The Best Books On Enlightenment Science

The Books I Picked & Why

Collecting the World: Hans Sloane and the Origins of the British Museum

By James Delbourgo

Collecting the World: Hans Sloane and the Origins of the British Museum

Why this book?

James Delbourgo’s book shows that history matters. As the founder of London’s British Museum, Sir Hans Sloane has always played an important part in displaying our national heritage, and Delbourgo’s book explores the wondrousness of the artifacts he amassed from all over the world. But it also reveals how his wealth, fame, and success depended on the international trade in enslaved peoples during the eighteenth century. Sloane’s statue has not been destroyed, but it no longer stands prominently in the Museum’s entrance hall. Like Delbourgo, I believe we need to examine and confront the deeds of previous generations, and his book appeared while I was grappling with similar dilemmas about Sloane’s predecessor as President of the Royal Society, Sir Isaac Newton.


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The Lunar Men : A Story of Science, Art, Invention and Passion

By Jenny Uglow

The Lunar Men : A Story of Science, Art, Invention and Passion

Why this book?

In her innovative Lunar Men, Jenny Uglow demonstrated the value of collective biography and the significance of collaborative activity in scientific research. Her characters are not lone heroes set above common humanity, but instead are real-life people whose ambitions and setbacks, joys and griefs, loves and enmities, political affiliations, and religious rivalries are brought gloriously alive through her empathetic use of hand-written letters and manuscripts. Unusually, wives and daughters feature as crucial actors in her stories of the interlinked Midlands families who drove Britain’s industrial progress.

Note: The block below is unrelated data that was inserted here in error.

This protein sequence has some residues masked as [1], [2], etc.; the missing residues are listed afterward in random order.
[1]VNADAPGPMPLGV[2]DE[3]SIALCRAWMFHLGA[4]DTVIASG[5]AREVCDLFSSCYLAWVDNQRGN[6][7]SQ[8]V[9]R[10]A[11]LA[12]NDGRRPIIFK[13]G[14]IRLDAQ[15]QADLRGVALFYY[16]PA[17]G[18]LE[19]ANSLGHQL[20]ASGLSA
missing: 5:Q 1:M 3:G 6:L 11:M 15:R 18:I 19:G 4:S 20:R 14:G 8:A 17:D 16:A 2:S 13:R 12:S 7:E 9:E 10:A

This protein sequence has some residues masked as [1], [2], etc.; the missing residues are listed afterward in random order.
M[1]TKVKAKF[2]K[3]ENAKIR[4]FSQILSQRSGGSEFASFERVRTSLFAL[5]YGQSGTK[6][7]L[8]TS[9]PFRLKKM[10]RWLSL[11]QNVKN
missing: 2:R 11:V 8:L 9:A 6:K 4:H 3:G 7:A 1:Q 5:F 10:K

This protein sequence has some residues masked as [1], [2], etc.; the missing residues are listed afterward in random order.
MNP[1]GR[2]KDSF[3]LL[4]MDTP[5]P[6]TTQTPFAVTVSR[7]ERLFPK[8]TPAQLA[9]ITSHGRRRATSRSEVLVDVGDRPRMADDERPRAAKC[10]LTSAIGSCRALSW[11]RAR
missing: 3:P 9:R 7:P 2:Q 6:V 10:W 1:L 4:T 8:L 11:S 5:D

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Bodies Politic : Disease, Death, and Doctors in Britain, 1650-1900

By Roy Porter

Bodies Politic : Disease, Death, and Doctors in Britain, 1650-1900

Why this book?

After I decided to include this old favourite of mine, I discovered to my great delight that Bodies Politic is about to be reissued in paperback. Roy Porter was the most prolific, fluent and insightful academic I have ever been privileged to know, and decades ago, his lectures inspired me to recognise how much fun historical research can be. In my own work, I have focused strongly on images – not only in textbooks, but also in journals, art galleries and albums. As Porter expertly discusses, studying caricatures is immensely enjoyable but also invaluable for uncovering concealed controversies, which provide crucial indicators of what people really thought.


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The Mind Has No Sex?: Women in the Origins of Modern Science

By Londa Schiebinger

The Mind Has No Sex?: Women in the Origins of Modern Science

Why this book?

Now over thirty years old, The Mind has no Sex? remains unsurpassed as a lucid, lively introduction to the status, activities and importance of women during the Enlightenment period. Its ironic title stems from the Cartesian belief that mind and body are separate, which implies – in principle, at least – that women are just as clever as men. But as Londa Schiebinger illustrates with copious examples and illustrations, equality was not even an aspiration, let alone a reality.


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The Ambiguous Frog: The Galvani-Volta Controversy on Animal Electricity

By Marcello Pera

The Ambiguous Frog: The Galvani-Volta Controversy on Animal Electricity

Why this book?

Electricity was by far the most popular science of the Enlightenment – ‘an Entertainment for Angels’, as one fictional young woman enthused. Marcello Pera’s slim book is delightfully written, but also philosophically profound. It surveys with great humour the diverse array of electrical devices, tricks and performances that were created as money-spinners in Europe’s rapidly commercialising society. But it also picks apart the confrontation between electricity’s two Italian figureheads: Luigi Galvani (who made frogs’ legs twitch) and Alessandro Volta (the Napoleonic devotee who introduced current electricity). These debates were not only about who was right, but also about how to win over converts and eliminate the opposition.


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